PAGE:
Plenary at WWW Geneva 94

This is an incomplete collection of slides which I promised to put on the web and didn't get around to for a long while -- sorry! [These are from my talk a the very first International World Wide Web Conference, at CERN, Geneva, Switzerland, in September 1994. This was the conference at which the formation of W3C was announced].

The images are available multiple formats. If you can't see them properly, see the diagnostics page.

W3 future directions

Real Time

on the need for a more collaborative space, with synchronous colboration and annotation

Conferencing, Internet talk, IR

The Need for Semantics in the Web

Let me go into one future development direction in more detail. This is an arbitrary choice, perhaps because it is an issue which has been covered less than some of the others.

This is the classic picture of hypertext which used to be a part of talks in the days when we had to explain what hypertext is. The web is a set of nodes and links.

To a user, this has become an exciting world, but there is very little machine-readable information there. The meaning of the documents is clear to those with a grasp of (normally) English, and the significance of the links is only evident from the context around the anchor.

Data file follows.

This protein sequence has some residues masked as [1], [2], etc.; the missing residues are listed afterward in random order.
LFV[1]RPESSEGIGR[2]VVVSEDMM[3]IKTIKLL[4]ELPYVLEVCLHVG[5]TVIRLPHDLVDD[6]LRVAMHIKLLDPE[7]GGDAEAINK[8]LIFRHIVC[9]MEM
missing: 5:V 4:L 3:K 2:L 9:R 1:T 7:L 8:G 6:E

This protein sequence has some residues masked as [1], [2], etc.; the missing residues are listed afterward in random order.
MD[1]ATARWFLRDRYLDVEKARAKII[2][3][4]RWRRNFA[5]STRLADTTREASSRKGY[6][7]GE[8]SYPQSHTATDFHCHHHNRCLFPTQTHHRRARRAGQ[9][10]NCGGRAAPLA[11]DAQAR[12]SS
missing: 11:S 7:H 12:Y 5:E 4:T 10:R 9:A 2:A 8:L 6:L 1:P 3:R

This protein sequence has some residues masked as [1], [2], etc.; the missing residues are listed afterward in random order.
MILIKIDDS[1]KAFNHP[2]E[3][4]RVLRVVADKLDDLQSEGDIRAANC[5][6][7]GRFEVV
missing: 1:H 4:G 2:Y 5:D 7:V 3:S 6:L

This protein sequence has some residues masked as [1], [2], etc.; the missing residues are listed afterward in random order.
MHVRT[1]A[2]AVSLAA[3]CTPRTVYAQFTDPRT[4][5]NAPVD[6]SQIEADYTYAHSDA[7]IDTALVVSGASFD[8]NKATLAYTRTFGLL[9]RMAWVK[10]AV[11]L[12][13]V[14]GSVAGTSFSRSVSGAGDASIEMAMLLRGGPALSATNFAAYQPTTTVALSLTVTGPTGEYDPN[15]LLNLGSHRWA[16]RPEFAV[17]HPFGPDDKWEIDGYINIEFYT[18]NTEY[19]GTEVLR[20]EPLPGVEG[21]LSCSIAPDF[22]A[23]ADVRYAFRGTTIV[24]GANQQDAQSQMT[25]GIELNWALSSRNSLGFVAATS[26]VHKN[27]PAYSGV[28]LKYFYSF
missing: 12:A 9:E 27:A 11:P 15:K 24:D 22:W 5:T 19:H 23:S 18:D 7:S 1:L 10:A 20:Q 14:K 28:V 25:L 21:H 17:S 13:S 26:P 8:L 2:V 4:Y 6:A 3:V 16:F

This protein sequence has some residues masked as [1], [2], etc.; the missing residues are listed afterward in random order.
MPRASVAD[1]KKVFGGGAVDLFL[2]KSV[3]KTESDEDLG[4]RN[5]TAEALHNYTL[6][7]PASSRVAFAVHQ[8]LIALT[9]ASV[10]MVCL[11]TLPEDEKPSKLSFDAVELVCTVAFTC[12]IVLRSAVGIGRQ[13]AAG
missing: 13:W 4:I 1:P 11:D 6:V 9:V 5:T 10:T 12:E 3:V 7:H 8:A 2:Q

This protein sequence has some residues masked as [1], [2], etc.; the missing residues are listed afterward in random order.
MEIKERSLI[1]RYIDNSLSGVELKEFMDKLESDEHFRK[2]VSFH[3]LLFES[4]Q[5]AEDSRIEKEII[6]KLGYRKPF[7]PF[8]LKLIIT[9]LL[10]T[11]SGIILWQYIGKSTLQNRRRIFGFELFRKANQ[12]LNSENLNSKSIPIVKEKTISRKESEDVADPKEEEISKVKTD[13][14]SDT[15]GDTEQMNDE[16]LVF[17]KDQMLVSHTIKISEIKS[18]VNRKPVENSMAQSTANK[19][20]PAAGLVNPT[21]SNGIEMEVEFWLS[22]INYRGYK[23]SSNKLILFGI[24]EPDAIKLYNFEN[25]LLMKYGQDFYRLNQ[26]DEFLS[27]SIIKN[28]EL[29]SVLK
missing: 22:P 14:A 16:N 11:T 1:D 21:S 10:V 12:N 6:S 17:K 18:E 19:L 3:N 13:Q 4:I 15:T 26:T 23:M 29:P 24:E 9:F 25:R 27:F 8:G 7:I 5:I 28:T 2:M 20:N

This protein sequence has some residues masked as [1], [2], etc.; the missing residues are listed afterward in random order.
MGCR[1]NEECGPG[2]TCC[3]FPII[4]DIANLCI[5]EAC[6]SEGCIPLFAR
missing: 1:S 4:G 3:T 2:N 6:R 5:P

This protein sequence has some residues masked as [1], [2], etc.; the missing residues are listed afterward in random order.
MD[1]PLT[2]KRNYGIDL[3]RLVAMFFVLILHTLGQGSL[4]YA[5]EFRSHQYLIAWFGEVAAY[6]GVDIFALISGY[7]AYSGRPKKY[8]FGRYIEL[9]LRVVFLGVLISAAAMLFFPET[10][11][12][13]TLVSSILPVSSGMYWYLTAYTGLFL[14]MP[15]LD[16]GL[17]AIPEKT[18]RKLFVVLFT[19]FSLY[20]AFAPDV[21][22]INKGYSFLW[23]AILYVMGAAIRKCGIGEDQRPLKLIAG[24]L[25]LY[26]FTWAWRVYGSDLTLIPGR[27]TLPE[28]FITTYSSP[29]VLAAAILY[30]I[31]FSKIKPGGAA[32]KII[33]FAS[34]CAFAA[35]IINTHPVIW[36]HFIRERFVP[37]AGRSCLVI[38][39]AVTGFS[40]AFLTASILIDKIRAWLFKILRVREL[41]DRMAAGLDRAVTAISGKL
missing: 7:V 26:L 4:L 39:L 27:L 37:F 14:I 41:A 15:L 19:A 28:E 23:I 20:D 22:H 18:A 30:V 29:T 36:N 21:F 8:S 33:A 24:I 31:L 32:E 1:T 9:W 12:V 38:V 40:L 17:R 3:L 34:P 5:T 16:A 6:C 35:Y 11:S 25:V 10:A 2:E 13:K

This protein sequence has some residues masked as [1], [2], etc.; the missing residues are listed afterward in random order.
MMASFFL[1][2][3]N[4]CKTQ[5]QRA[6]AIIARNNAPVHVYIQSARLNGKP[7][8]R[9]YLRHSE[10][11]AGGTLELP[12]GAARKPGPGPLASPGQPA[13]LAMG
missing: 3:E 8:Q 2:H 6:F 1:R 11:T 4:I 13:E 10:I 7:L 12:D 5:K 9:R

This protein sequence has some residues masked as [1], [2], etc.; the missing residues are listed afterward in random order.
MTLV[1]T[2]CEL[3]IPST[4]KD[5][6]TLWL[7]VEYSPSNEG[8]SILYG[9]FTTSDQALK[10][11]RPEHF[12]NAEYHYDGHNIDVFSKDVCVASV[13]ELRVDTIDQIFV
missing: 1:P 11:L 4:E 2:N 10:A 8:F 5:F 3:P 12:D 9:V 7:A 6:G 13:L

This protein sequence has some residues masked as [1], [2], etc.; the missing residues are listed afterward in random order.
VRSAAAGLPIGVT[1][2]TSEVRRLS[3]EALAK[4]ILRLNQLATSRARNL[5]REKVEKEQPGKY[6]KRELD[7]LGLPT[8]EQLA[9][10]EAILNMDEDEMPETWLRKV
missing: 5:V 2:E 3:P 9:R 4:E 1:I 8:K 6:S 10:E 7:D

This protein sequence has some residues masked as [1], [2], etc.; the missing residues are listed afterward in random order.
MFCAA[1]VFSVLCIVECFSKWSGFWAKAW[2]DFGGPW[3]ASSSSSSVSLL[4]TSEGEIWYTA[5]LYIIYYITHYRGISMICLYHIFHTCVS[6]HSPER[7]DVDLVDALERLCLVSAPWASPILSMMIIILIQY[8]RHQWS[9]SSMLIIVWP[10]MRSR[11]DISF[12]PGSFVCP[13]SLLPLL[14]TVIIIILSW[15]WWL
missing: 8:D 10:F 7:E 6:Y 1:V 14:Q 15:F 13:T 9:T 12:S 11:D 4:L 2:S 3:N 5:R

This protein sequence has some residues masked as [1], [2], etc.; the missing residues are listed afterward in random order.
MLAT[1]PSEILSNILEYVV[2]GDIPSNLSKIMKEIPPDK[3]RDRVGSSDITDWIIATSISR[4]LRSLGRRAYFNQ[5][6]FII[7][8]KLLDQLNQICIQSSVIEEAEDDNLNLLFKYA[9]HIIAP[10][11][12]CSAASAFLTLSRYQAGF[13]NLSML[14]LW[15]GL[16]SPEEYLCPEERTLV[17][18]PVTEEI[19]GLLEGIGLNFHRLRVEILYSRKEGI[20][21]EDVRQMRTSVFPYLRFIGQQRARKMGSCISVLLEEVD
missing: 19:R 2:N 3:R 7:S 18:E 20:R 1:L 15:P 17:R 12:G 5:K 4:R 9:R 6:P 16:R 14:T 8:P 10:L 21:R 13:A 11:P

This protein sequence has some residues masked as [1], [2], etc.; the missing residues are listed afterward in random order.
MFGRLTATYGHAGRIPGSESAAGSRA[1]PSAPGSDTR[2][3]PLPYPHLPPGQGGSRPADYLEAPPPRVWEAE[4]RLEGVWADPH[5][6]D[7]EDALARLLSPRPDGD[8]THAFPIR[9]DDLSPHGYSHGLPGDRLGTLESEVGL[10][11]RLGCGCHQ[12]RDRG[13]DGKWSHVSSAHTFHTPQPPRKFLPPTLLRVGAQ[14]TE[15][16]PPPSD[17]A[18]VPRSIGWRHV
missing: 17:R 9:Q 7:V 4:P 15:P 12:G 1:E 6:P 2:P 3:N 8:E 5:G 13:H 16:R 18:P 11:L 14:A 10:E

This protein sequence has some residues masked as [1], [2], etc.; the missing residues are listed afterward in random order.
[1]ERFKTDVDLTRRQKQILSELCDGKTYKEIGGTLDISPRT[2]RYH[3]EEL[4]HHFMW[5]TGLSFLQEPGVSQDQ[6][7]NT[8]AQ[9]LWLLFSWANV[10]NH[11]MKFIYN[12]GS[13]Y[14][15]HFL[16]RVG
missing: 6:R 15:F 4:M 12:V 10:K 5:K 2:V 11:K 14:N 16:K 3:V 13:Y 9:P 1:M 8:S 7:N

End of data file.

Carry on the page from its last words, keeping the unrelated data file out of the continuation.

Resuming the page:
To a computer, then, the web is a flat, boring world devoid of meaning.

This is a pity, as in fact documents on the web describe real objects and imaginary concepts, and give particular relationships between them.

For example, a document might describe a person. The title document to a house describes a house and also the ownership relation with a person.

Adding semantics to the web involves two things: allowing documents which have information in machine-readable forms, and allowing links to be created with relationship values. Only when we have this extra level of semantics will we be able to use computer power to help us exploit the information to a greater extent than our own reading.

An important effect of developing security protocols on the web is the abstract space of web information is linked to reality. By taking verifiable responsibility for web statements, a party guarantees an isomorphism between the web and reality.

This means that machines, as well as operating on the web information, can do real things. For example, a program could search for a house and negotiate transfer of ownership of the house to a new owner. The land registry guarantees that the title actually represents reality.

Creative Commons BY licencelicenced with attribution: [Tim Berners-Lee 1994,]